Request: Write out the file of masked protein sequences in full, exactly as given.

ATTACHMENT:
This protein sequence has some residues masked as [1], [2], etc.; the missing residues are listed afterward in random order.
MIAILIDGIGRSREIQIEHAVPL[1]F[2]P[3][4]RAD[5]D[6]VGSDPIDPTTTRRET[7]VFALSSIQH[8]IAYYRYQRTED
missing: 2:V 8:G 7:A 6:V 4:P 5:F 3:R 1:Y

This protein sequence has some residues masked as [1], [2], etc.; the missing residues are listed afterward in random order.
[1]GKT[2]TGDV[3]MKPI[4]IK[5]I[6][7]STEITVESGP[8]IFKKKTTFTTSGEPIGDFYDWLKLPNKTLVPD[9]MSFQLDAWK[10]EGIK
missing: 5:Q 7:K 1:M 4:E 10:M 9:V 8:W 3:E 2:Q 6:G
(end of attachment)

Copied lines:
This protein sequence has some residues masked as [1], [2], etc.; the missing residues are listed afterward in random order.
MIAILIDGIGRSREIQIEHAVPL[1]F[2]P[3][4]RAD[5]D[6]VGSDPIDPTTTRRET[7]VFALSSIQH[8]IAYYRYQRTED
missing: 2:V 8:G 7:A 6:V 4:P 5:F 3:R 1:Y

This protein sequence has some residues masked as [1], [2], etc.; the missing residues are listed afterward in random order.
[1]GKT[2]TGDV[3]MKPI[4]IK[5]I[6][7]STEITVESGP[8]IFKKKTTFTTSGEPIGDFYDWLKLPNKTLVPD[9]MSFQLDAWK[10]EGIK
missing: 5:Q 7:K 1:M 4:E 10:M 9:V 8:W 3:E 2:Q 6:G